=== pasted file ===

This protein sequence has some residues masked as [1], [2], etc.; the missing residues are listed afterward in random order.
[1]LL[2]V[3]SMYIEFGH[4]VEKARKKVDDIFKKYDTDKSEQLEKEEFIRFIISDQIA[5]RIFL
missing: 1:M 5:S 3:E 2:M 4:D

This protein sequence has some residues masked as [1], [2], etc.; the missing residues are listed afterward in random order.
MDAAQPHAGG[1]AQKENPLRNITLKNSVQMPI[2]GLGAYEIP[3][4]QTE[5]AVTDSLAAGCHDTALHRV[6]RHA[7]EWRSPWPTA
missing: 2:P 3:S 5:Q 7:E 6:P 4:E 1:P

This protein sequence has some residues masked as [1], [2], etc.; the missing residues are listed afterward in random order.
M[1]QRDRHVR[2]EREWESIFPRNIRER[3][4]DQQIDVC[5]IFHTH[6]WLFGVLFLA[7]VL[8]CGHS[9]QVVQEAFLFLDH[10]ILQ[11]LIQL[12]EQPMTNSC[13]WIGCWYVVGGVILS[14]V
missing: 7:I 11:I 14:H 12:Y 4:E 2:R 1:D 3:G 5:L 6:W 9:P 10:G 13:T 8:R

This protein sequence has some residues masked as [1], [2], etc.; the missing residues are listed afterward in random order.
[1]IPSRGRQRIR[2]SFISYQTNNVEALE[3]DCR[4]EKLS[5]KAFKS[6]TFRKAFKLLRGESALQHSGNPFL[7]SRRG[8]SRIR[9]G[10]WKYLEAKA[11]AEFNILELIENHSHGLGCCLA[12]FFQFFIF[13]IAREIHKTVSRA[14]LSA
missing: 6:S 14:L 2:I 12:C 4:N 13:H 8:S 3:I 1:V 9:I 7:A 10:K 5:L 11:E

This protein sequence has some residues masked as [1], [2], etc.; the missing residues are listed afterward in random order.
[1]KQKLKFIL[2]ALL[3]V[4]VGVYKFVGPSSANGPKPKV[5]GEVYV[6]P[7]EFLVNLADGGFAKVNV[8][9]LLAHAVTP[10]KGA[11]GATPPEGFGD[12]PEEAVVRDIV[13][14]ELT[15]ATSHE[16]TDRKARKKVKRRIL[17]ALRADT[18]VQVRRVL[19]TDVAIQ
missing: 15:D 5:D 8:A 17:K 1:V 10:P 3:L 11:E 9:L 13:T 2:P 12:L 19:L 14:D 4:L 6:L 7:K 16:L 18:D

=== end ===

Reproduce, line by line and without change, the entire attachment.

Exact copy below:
This protein sequence has some residues masked as [1], [2], etc.; the missing residues are listed afterward in random order.
[1]LL[2]V[3]SMYIEFGH[4]VEKARKKVDDIFKKYDTDKSEQLEKEEFIRFIISDQIA[5]RIFL
missing: 1:M 5:S 3:E 2:M 4:D

This protein sequence has some residues masked as [1], [2], etc.; the missing residues are listed afterward in random order.
MDAAQPHAGG[1]AQKENPLRNITLKNSVQMPI[2]GLGAYEIP[3][4]QTE[5]AVTDSLAAGCHDTALHRV[6]RHA[7]EWRSPWPTA
missing: 2:P 3:S 5:Q 7:E 6:P 4:E 1:P

This protein sequence has some residues masked as [1], [2], etc.; the missing residues are listed afterward in random order.
M[1]QRDRHVR[2]EREWESIFPRNIRER[3][4]DQQIDVC[5]IFHTH[6]WLFGVLFLA[7]VL[8]CGHS[9]QVVQEAFLFLDH[10]ILQ[11]LIQL[12]EQPMTNSC[13]WIGCWYVVGGVILS[14]V
missing: 7:I 11:I 14:H 12:Y 4:E 2:R 1:D 3:G 5:L 6:W 9:P 10:G 13:T 8:R

This protein sequence has some residues masked as [1], [2], etc.; the missing residues are listed afterward in random order.
[1]IPSRGRQRIR[2]SFISYQTNNVEALE[3]DCR[4]EKLS[5]KAFKS[6]TFRKAFKLLRGESALQHSGNPFL[7]SRRG[8]SRIR[9]G[10]WKYLEAKA[11]AEFNILELIENHSHGLGCCLA[12]FFQFFIF[13]IAREIHKTVSRA[14]LSA
missing: 6:S 14:L 2:I 12:C 4:N 13:H 8:S 3:I 1:V 9:I 7:A 10:K 5:L 11:E

This protein sequence has some residues masked as [1], [2], etc.; the missing residues are listed afterward in random order.
[1]KQKLKFIL[2]ALL[3]V[4]VGVYKFVGPSSANGPKPKV[5]GEVYV[6]P[7]EFLVNLADGGFAKVNV[8][9]LLAHAVTP[10]KGA[11]GATPPEGFGD[12]PEEAVVRDIV[13][14]ELT[15]ATSHE[16]TDRKARKKVKRRIL[17]ALRADT[18]VQVRRVL[19]TDVAIQ
missing: 15:D 5:D 8:A 17:K 1:V 10:P 3:L 11:E 9:L 13:T 2:P 12:L 19:L 14:D 4:L 6:L 7:K 16:L 18:D